Obesity, Depression Linked to Daytime Sleepiness

Studies: Weight Gain Over Time Increases Risk, Weight Loss Decreases Risk

From the WebMD Archives

June 13, 2012 -- Being obese or depressed may make you more likely to be sleepy during the day, new research shows. About 20% of American adults have excessive daytime sleepiness, according to the National Sleep Foundation.

Although poor sleep is often blamed for excessive daytime sleepiness, ''we found that depression and obesity were the strongest risk factors for being tired and sleepy," says Alexandros Vgontzas, MD, a professor of psychiatry at Penn State.

He presented three studies on daytime sleepiness this week at Sleep 2012, the annual meeting of the Associated Professional Sleep Societies in Boston.

The good news: "If you lose weight, you are going to be less tired and sleepy," says Vgontzas. In one of the studies, he found that as people lost their extra pounds, they became less sleepy during the day.

Daytime Sleepiness Studies

One study included 1,173 adults who weren't excessively sleepy during the day.

Researchers tracked their BMI and health conditions such as high blood pressure or depression for the next seven years. They also tested them for sleep apnea, a disorder in which people have episodes when they stop breathing during sleep.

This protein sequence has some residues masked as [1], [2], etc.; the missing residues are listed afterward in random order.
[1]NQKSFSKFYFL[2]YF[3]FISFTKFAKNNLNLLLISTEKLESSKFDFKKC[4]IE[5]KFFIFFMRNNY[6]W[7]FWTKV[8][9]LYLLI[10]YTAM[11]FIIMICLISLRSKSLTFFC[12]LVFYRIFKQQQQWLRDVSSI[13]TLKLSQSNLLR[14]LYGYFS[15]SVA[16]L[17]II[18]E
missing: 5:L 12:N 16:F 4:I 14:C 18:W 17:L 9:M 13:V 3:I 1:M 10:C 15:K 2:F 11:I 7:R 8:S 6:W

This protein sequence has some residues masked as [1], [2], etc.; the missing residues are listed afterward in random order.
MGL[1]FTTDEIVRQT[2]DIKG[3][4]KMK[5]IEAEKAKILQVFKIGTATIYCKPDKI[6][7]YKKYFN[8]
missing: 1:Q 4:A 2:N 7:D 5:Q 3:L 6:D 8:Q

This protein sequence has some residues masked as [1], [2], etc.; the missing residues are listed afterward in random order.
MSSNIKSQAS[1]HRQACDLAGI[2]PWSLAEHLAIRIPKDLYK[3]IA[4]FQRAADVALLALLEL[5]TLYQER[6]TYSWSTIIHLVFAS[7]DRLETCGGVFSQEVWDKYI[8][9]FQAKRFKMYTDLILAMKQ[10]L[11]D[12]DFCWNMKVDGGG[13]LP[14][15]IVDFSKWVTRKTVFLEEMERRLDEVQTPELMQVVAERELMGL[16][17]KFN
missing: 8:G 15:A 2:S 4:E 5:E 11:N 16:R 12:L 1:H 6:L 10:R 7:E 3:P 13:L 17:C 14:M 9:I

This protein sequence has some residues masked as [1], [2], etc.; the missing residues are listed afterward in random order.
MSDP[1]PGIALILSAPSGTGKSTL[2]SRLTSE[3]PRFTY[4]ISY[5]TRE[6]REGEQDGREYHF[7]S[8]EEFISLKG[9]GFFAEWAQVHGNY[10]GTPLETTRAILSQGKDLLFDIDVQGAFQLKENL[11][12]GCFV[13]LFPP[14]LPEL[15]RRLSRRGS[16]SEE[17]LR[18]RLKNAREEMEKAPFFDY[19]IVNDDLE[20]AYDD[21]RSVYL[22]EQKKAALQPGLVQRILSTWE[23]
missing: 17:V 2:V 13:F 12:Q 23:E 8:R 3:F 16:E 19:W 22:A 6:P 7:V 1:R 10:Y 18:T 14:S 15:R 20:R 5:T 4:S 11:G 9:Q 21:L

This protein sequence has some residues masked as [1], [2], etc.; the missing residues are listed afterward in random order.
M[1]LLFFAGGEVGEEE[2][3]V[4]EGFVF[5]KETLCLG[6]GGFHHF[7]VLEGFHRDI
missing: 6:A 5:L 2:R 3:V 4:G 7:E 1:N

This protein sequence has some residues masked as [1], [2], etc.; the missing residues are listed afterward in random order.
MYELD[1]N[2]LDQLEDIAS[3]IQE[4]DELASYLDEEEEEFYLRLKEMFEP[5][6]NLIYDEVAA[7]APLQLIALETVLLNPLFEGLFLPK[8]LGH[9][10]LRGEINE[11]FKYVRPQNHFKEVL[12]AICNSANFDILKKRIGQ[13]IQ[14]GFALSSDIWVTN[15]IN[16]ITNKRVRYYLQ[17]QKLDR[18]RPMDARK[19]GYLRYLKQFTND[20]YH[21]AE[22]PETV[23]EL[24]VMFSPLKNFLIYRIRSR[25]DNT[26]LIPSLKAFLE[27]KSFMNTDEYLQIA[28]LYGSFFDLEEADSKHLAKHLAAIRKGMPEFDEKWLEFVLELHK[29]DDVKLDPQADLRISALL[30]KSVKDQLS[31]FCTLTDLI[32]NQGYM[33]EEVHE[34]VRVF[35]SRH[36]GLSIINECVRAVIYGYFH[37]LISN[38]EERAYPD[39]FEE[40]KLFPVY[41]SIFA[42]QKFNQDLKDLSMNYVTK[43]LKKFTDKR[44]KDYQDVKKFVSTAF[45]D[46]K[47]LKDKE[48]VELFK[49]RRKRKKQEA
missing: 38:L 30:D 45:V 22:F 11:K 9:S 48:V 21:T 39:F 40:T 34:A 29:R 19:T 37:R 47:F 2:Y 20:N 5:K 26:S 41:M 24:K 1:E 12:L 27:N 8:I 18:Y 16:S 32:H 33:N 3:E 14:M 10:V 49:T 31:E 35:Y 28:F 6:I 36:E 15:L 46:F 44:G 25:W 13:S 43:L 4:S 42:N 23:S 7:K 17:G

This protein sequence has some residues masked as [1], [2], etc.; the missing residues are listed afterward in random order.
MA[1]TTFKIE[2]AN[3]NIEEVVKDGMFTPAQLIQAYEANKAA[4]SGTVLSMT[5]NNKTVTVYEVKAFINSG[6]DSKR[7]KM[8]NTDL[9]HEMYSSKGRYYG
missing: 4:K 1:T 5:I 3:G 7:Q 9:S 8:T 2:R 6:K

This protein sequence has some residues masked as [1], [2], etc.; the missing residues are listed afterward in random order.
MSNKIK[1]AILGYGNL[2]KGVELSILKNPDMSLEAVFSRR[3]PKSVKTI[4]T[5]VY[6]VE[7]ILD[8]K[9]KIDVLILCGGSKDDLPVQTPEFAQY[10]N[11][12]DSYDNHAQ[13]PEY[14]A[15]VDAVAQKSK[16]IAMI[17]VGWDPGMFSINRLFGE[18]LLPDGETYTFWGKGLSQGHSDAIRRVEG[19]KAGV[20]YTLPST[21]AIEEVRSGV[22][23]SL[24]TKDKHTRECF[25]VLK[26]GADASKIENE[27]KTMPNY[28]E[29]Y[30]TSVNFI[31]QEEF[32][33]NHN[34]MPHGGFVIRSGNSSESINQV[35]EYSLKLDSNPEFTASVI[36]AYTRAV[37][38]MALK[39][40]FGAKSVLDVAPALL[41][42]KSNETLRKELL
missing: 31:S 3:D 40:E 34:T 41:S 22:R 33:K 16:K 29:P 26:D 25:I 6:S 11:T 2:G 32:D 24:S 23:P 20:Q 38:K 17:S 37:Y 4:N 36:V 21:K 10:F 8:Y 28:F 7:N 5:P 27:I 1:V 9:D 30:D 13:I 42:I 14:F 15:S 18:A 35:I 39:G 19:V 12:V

Sleep apnea and poor sleep are often blamed for excessive daytime sleepiness.

During the study, 138 people (8%), developed excessive daytime sleepiness.

The odds of developing excessive daytime sleepiness were:

  • Nearly three times as high in depressed people
  • More than twice as high in obese people and people with sleep apnea

Vgontzas' second study showed that, among obese people, excessive daytime sleepiness was more likely to be persistent in people with higher BMI. And it was a cycle: People whose excessive daytime sleepiness persisted were more likely to gain more weight.

"Obesity and depression are significant risk factors for new-onset excessive daytime sleepiness or to keep on having it if you have it," Vgontzas tells WebMD.

A third study included 103 men and women who were overweight on average who were studied in a sleep lab and screened for depression.

"Those who were sleeping longer at night were also sleeping during the day," Vgontzas tells WebMD. "This goes against the concept of sleep deprivation [as the trigger for excessive daytime sleepiness]."

In this study, waist circumference and depression most strongly predicted their subjective sleepiness.